Bird’s Eye View of the News
Recently, in the Diocese of Maiduguri in North East Nigeria more than 5,000 Catholics have been killed, 100,000 have been displaced and 350 churches burned or vandalized by the attacks of the Islamic terrorist group Boko Haram.
Nigerian Bishop Oliver Dashe in the remains of a Catholic church in Bahuli targeted by Boko Haram
Fr. Francis Arinze, communication director of the Diocese of Maiduguri, affirmed that bride-to-be Martha Bulus, her groom and bridal party were beheaded on December 26, 2019, when they were traveling to another city for the December 31 marriage ceremony. Ten men were also beheaded on that occasion on the day after Christmas.
The Islamic State – ISIS – claimed responsibility for the crime and said it was retaliation for the killing of its leader Abu Bakr al-Baghdadi. (Cf. Crux, December 31, 2019, online edition)
Pope Francis did not find a word to say about these Nigerian martyrs. When the news of this crime reached the Vatican, Pope Francis was concerned about warning Catholics not to use their cell phones during meals… But he said nothing about the Catholic Nigerian martyrs.
Last September the Pope also inaugurated a massive monument honoring the immigrants in St. Peter Square. However, all this time he did not say a word about the Catholics murdered in Nigeria.
Francis dramatically sensitive regarding Muslims shipwrecked; but silent about Catholics massacred
That Cross was hung at an entrance of the Apostolic Palace where diplomats and heads of State arrive for audiences with the Pope.
On that occasion Francis affirmed: “I decided to expose here this life jacket, ‘crucified’ on this Cross, to remind us that we must keep our eyes open, keep our hearts open, to remind everyone of the absolute commitment to save every human life, a moral duty that unites believers and non-believers.”(Catholic Herald, December 20, 2019, online edition)
Then, Pope Bergoglio reprimanded the indifference and laziness of the West toward the plight of immigrants who have to face “a stormy sea rather than die slowly in Libya detention camps.” He added: “Sloth is a sin.” (Ibid.)
I positively agree that sloth and indifference can sometimes be sins. What is hard for me to understand is this: Why does Francis not see that he is committing a greater sin, which is to be silent about the Catholic Nigerian martyrs? To this sin should be added the grave injustice of abandoning their widows and orphans, a sin that can be included among those that cry out to Heaven for justice.
The Pope concluded his speech about the Muslim immigrants with these words: “We must help and save, because we are all responsible for the life of our neighbor, and the Lord will ask us for an account at the time of judgment.” (Ibid.)
Once again, I agree. This is true; the parable of the Good Samaritan teaches us to care for the life of our neighbor even when he does not profess the true Religion. But, what about the account that Pope Francis must make at the Divine Judgment when God will ask him what he did to protect the Nigerian martyrs?
FREEZING THE GLOBAL WARMING - The United Nations Climate Change Conference known as COP-25 took place in Madrid from December 2-13. It was first planned to be held in Brazil to advance the AAA Corridor, but President Bolsonaro alleged economic reasons to decline hosting the event. Chile’s President Piñera offered to hold the Conference in Santiago, but the demonstrations that erupted in his country obliged a transfer to Madrid.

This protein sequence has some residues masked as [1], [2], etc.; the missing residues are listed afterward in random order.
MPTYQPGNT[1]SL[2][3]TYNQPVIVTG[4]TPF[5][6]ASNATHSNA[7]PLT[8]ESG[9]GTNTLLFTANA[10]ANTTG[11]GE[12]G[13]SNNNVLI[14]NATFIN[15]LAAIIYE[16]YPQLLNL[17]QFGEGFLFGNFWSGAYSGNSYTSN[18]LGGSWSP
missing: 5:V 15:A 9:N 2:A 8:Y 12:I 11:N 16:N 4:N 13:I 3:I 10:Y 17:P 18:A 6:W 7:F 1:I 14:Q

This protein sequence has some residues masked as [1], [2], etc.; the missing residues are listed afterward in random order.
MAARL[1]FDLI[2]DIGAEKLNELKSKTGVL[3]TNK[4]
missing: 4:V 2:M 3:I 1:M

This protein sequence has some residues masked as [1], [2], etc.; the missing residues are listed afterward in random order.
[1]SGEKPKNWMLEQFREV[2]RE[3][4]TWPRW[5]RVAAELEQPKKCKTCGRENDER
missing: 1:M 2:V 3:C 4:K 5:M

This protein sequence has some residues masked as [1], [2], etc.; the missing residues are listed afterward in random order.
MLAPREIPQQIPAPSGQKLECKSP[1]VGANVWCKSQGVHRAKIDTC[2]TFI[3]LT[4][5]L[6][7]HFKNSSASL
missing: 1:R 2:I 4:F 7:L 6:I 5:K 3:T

As in almost all these conferences the goal is to feed the hoax of global warming, to attack the fossil fuel industry, to promote class struggle of Indians against white men based on the “invasion of Indians' properties,” and the poor against the rich based on the “right to water.” All these banners are meant to advance Tribalism.
Contrary to expectations, however, in Madrid the environmentalists met with the direct opposition of the United States and Brazil, which prevented them from enacting the dramatic measures they had planned.
Guterres did not hide his disappointment
regarding the results of COP 25
COP is an acronym that stands for Conference of Parties. These annual conferences started in Bonn in 1995. Their goal is to implement the climate change agenda. The UN sets the goals, called ambitions; the countries report in each COP what they did or will do to reach those ambitions. The latest one in Madrid was COP 25.
The Vatican sent a delegation of 60 members to COP 25. In 2019 there were several “symbolic” ecological dates to be commemorated at that meeting: the fifth anniversaries of the Paris Agreement, Pope Francis Laudato Sí as well as the 50th celebration of Earth Day.
During the COP 25 meetings Pope Francis sent two messages encouraging its leaders to find “a clear, far-sighted and strong political will” to refocus global finances toward safeguarding the environment.” Later, in his message for the 2020 World Day of Peace, he called the world for “an ecological conversion.” (Ibid.)
It was with a bitter taste in the mouth that the L’Osservatore Romano reported the failure of COP 25:
“Disappointment is the sentiment that hovers after the closing of the UN Conference on climate change, the longest in history, where 200 countries gathered together in Madrid. Despite an extension of two days, the COP 25 was unable to fully answer the crucial questions regarding the climate emergency. Many people were calling it a failure. So, the ambitions that were introduced at the start were adjourned to the Bonn and Glasgow conferences to be held in 2020.” (L’Osservatore Romano, December 16, 2019, Italian online edition)
Thus, we see that a healthy cold wind froze the global warming revolutionary agenda…